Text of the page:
In early January 2024, the Council of Ministers’ Resolution On the Concept of Developing the National Cultural Space in All Spheres of Society for 20242026 came into force. To counter “globalisation”, “westernisation of modern culture”, and “cultural products created and based on foreign views and values”, the Ministry of Culture has drawn up a plan of over 500 cultural, public, educational, and other events to be held throughout the country. According to the Concept’s authors, the expected results will include the preservation of the unity of the Belarusian people and ensuring further consolidation of Belarusian society. The indicators of success include: veneration of the state symbols of the Republic of Belarus by the population” and increase in population reach by the events shaping patriotic values and orientations.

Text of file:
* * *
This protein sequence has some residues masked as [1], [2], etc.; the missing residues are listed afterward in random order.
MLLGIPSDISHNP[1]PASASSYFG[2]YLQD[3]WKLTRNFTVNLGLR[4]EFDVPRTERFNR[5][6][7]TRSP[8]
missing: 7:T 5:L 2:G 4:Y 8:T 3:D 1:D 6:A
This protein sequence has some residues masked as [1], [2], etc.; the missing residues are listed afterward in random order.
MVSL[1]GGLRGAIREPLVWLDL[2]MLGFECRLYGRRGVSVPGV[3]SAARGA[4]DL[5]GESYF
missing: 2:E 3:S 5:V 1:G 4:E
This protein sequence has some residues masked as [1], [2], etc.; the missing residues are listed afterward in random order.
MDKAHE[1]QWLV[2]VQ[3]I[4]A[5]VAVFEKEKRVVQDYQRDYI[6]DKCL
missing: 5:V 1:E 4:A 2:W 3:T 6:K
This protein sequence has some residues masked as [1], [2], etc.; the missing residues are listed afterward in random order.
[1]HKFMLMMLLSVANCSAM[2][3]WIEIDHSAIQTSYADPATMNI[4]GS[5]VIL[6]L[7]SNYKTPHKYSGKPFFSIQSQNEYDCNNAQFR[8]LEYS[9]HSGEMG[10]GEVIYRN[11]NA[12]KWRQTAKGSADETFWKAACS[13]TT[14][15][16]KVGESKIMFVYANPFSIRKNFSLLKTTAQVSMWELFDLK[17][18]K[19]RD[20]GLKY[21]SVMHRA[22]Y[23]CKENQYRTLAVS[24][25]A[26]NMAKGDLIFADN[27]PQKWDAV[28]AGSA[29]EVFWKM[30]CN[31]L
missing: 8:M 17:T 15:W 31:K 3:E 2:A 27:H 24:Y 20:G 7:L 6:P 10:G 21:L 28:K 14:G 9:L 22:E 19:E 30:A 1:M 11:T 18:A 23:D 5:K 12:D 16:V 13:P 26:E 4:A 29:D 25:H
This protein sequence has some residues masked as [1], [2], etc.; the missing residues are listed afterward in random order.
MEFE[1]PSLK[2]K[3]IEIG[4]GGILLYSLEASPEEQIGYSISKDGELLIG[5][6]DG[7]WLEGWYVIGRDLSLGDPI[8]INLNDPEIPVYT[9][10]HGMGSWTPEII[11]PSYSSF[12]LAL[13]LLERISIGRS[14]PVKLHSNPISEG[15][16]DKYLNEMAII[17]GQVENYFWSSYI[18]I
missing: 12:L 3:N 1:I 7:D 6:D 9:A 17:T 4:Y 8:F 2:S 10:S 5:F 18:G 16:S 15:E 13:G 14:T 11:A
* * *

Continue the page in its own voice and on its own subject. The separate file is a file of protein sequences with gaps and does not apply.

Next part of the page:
In the ideology promoted by the state, the topics of the genocide of the Belarusian people by the Western world and the unification of Belarusian and Russian historical science occupy one of the central places. The 80th anniversary of the liberation of the country from the Nazi invaders came at the right time. It will become a highlight of numerous patriotic events in 2024. The All-Belarusian patriotic project Memory of Generations for the Future has already kicked off.  Film projects for different age groups and museum expositions are planned. New military-patriotic classes are opened in schools. A joint Russian-Belarusian commission on history was also set up – “the parties will cooperate in coordinating efforts to protect historical truth, preserve the memory of the joint history of Belarus and Russia, including its reflection in educational literature”.